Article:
I worked on a system that had a rollback mechanism to recover data for the previous day for a production table.  The problem was the system was a "tactical fix" intended for a single data source refreshing 500,000 records.  By the time it reached 40 data sources and 23 million records we found that its rollback mechanism could never be enacted within a realistic timeframe.

    The downside to small deploys is that people stop looking far enough ahead to avoid unnecessary work and often the bigger picture. This is a human problem.

    There are many plus sides of which some are as follows.

    • Any peer review is small, simple to understand and quick to approve/reject
    • It's easy to spot sparsity or even gaps in testing
    • It's quick to test both deploy and rollbacks.
    • You are constantly delivering something. Never underestimate the benefit of a management pacifier.
    • Blocking issues become very clear and receive the attention they deserve.
  • That's interesting what you said, Brian, about you company not typically rolling back a release even with a bug, unless the bug is really egregious. Because we release seldom, I've not seen too many rollbacks. It just takes a long time to see many rollbacks in action. But of the one or two I've witnessed, it's always been the case that if a bug is discovered, then the automatic reaction is to initiate a rollback immediately. That of course, changes the conditions under which the bug was discovered, which might be difficult to reproduce in a development or test environment. So, it makes it even longer before the next big bang release.

    Kindest Regards, Rod Connect with me on LinkedIn.

  • Rod at work wrote:

    That's interesting what you said, Brian, about you company not typically rolling back a release even with a bug, unless the bug is really egregious. Because we release seldom, I've not seen too many rollbacks. It just takes a long time to see many rollbacks in action. But of the one or two I've witnessed, it's always been the case that if a bug is discovered, then the automatic reaction is to initiate a rollback immediately. That of course, changes the conditions under which the bug was discovered, which might be difficult to reproduce in a development or test environment. So, it makes it even longer before the next big bang release.

     

    Hmm... at least where I work the motivation to push through with roll backs only being a last resort is that typically deployments are introducing new features and bug fixes, some of which might be highly anticipated and part of something beyond the scope of just an internal IT change.  So it very much becomes a question of how bad any new bugs actually are.

     

     

  • Ours fall into ZZartin's bucket too - if the new bug is low impact or low probability of reproduction or low risk, we tend to not roll back.  If the bug is high impact or highly reproducible or high risk, we evaluate if we should roll back or fix the new bug with a stronger priority on fixing the new bug.

    Rollback is more of a "last resort" solution for us. I honestly don't remember the last release we did that needed to be rolled back.  We test the rollback scripts out on live prior to releasing them, so we know the rollback should work.  Most, if not all, of our releases are pretty small, except when we are building brand new tools or adding major features to an existing tool.  Large changes like that though undergo more extensive testing where we make sure that the launch scripts work and can be repeatedly run and the rollback scripts bring things back to a state that matches live.  SQL Compare works great for verifying that the rollback scripts work for objects, and SQL Data Compare works great for verifying that the data rolled back successfully.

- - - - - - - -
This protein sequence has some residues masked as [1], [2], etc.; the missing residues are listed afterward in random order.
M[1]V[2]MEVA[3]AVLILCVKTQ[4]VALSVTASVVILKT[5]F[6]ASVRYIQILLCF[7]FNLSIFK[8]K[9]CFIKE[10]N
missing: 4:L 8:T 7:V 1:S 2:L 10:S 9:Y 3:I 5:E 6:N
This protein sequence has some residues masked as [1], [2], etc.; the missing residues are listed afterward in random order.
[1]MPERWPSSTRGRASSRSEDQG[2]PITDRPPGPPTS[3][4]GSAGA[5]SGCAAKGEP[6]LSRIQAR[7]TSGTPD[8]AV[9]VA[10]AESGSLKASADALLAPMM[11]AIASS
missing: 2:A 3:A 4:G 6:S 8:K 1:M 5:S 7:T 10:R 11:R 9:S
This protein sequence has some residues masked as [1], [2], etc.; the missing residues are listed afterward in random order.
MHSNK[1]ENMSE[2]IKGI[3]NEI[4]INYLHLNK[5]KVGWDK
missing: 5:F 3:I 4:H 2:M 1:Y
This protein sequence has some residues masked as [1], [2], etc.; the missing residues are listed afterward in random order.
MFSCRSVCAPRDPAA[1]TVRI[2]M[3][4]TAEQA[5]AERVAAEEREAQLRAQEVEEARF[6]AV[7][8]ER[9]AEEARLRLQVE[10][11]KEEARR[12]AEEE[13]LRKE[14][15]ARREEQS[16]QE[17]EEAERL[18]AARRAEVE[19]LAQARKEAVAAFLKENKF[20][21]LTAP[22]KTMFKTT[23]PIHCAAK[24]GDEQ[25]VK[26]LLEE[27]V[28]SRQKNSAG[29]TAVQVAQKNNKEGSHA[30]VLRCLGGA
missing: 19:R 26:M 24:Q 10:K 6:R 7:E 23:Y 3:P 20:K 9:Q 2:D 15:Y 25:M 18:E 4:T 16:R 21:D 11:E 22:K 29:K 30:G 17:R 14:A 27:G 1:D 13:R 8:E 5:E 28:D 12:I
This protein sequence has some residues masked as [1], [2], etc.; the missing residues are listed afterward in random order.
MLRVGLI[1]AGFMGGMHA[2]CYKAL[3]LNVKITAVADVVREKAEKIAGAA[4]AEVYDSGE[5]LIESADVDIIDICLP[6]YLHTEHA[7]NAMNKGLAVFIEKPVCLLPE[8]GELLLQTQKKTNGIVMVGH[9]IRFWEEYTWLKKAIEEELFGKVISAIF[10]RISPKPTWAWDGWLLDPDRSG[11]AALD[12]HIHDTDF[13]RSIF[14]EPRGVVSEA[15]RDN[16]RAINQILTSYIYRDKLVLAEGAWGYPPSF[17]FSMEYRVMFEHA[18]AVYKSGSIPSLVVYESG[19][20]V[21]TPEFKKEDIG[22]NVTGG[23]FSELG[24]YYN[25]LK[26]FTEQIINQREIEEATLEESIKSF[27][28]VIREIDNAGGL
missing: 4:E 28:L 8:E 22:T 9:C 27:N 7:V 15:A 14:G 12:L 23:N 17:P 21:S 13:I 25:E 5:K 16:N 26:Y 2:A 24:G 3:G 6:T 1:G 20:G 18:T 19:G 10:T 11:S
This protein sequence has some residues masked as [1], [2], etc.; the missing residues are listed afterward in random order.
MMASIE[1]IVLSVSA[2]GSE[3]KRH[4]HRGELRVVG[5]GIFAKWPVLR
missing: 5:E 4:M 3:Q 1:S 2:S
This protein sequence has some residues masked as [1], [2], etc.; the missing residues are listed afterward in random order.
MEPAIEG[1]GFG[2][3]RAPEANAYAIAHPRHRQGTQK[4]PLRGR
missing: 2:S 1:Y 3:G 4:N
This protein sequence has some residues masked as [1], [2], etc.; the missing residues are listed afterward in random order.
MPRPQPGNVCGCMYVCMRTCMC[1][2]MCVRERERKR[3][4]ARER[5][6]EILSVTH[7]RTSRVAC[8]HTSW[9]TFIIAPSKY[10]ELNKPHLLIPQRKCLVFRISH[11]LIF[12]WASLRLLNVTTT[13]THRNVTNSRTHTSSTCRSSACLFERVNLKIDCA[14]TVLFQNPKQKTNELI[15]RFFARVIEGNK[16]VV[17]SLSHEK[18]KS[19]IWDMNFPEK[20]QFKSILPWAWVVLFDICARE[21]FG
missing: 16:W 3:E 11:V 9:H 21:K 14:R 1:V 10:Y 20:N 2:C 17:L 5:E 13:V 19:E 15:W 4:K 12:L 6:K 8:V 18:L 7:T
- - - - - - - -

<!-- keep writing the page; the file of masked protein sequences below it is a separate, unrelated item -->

Rolling back means removing features OR re-introducing bugs; both things are highly undesirable and make the department look bad.  That being said, releasing a new version of a tool that takes down production is also highly undesirable and makes the department look bad.  That happened with a different department (not mine thankfully) - they released an update to their tool that had a bug in it such that it couldn't communicate with the database. Not sure exactly what the bug was, but it took down the company for a day while they blamed the database and assured my team that they didn't change any code recently.  My team scoured the database to see what changed and where problems were only to come up empty.  When we discovered it was their mistake, they corrected it and business continued as per usual, but now any time they tell me the database is wrong, the first thing I check is if their tools were recently updated.

  • I'm with David Poole on this.  Deployments should be small and often.  Don't like the result?  Do another "forward" deployment, never backward.  If deployments are automated and fairly easy, there's little value in planning for rollbacks in the day-to-day world.

    Large, waterfall type releases are another matter, though.

  • larry.blake wrote:

    Large, waterfall type releases are another matter, though.

    Yeah, I know this only too well.

    Kindest Regards, Rod Connect with me on LinkedIn.